My thesis hinged on research into three primary components, that looked at pivotal moments concerning  both pre-fascist and early fascist developments. the capital’s urban modernization and new infrastructure, the emergence of a new form of commemorative march as mass spectacle, and the integration of youth sports as a lynchpin to the making of these spectacles. Goebbels, as did also Leni Reifenstahl, could exploit Italy’s pioneering advances in the making of the political mass spectacle.

(see: Masses in Motion: Spaces and Spectacle in Fascist Rome, 1919-1929.  2000. Excerpts published in Victoria De Grazia, Sergio Luzzatto. Ed.s  Il Fascismo. Un Dizionario Critico. Giulio Einaudi 2002).

The thesis examined and reconstructed the growing relationship between the invention of the modern propaganda spectacle, and the corollary urban transformation of Rome. The Fascist government’s expanding policies on the creation of monumental public mass spectacles culminated, by the late twenties, in a cinematic assembly of celebratory episodes.

However, the historical example I will present today, the development of the Vittoriano, both as an architectural monument and as a national symbol of Italian unity, provides a glimpse at a what can be considered to be a set of essential typologies that together shaped some of the most powerful national propaganda spectacles in the interwar period.


Mussolini’s vision of monumental Rome was ultimately more rhetorical than physical: his greatest contribution to the city’s development was to facilitate the progress of work already planned by his pre-fascist predecessors. Mussolini was satisfied to advance existing urban policies established around the turn of the century. These policies nonetheless proved critical to giving shape and style to the fascist movement, precisely because Rome’s gradual expansion and monumentalization provided the Fascists with an ample repertoire of celebratory architecture and urban spaces. As the Duce’s grip on power became more secure, he concentrated on redoubling these programs dedicated to the capital’s aggrandisement.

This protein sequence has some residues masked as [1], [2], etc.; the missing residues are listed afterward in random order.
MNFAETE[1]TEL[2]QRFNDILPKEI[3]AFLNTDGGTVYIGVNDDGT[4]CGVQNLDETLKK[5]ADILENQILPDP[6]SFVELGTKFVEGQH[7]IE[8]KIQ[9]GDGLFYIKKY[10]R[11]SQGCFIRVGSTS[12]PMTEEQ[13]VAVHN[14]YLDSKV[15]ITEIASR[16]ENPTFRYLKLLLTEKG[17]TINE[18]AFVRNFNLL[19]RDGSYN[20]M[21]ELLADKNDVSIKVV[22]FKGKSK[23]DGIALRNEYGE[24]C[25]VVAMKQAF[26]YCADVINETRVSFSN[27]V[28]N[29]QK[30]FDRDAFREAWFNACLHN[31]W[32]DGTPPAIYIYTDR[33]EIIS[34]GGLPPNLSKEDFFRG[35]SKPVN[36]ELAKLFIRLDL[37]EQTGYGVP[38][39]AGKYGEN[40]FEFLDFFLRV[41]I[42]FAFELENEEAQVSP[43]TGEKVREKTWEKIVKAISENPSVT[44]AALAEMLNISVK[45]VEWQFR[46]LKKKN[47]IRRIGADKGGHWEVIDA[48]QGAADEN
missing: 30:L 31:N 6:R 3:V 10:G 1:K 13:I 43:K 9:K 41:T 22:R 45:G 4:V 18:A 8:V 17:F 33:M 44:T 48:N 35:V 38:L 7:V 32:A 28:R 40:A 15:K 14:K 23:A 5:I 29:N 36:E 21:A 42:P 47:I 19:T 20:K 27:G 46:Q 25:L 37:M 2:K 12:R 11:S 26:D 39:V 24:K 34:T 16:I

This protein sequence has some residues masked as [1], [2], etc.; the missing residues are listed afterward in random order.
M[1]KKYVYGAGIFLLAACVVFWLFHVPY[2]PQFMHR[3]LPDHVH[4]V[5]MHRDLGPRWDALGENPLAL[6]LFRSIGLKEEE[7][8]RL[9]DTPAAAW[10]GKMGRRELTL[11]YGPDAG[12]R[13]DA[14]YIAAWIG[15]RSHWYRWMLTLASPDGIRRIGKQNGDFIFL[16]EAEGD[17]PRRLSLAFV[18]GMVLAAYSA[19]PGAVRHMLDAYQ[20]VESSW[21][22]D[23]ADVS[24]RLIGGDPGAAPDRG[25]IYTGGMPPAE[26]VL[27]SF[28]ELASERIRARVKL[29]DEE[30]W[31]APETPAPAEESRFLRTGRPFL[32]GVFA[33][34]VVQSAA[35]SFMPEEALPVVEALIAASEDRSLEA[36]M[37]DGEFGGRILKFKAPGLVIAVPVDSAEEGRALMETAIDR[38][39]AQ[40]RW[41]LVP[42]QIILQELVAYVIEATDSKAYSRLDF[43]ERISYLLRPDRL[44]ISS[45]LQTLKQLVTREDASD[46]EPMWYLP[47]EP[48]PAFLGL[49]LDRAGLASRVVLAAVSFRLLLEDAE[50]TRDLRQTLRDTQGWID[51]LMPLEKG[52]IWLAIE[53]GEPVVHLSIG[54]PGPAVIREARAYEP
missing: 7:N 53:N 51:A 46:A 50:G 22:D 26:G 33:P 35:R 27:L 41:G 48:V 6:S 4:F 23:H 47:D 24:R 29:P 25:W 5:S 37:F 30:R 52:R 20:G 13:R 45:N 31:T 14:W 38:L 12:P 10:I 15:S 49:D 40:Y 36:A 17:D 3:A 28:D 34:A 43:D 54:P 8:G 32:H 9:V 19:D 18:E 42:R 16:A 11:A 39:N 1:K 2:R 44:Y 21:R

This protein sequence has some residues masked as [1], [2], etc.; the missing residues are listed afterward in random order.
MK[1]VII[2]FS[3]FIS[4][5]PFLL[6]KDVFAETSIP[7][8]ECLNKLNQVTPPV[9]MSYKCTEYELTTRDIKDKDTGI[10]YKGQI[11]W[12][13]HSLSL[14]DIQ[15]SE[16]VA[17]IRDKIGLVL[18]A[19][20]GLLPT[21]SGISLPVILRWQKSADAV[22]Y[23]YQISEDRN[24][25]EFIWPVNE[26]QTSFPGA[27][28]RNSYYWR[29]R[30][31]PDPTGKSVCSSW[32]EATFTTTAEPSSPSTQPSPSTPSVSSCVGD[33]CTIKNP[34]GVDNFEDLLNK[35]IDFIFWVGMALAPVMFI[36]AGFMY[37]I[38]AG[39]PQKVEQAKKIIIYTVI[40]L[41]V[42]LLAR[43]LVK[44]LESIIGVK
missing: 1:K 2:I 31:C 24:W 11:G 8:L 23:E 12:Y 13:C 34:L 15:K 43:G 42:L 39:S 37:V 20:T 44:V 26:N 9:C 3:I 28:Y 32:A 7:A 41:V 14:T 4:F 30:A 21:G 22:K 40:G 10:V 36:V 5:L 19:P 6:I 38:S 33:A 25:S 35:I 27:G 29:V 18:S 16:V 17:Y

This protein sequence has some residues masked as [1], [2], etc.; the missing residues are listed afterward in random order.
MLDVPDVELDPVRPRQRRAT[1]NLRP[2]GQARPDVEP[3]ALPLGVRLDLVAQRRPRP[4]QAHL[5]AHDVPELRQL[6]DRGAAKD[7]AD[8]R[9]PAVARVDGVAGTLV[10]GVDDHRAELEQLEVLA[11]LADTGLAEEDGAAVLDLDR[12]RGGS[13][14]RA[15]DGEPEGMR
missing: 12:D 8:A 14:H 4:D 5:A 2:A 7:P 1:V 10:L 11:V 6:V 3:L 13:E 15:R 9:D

Rome’s development as a world capital was a haphazard process, initiated late in the Risorgimento period, with the city the last and most symbolic conquest in the drive for unification. Rome had been until then frozen in time, it hardly resembled the economic, political and industrial capital like its counterpart berlin—when it became the capital of unified Germany. Rome’s economy grew by market speculation, often not adhering to the simple urban masterplans that were introduced to structure the capital’s growth. Its been said the capital grew like a macchia d’olio == oil stain.

The largely unregulated pace of development inside the capital would have most likely continued along an indeterminate path if it were not for the advent of the competition to erect a national monument to Vittorio Emanuele II and the subsequent search to find a suitable site. the development of this monument introduced to the city a new potential urban center.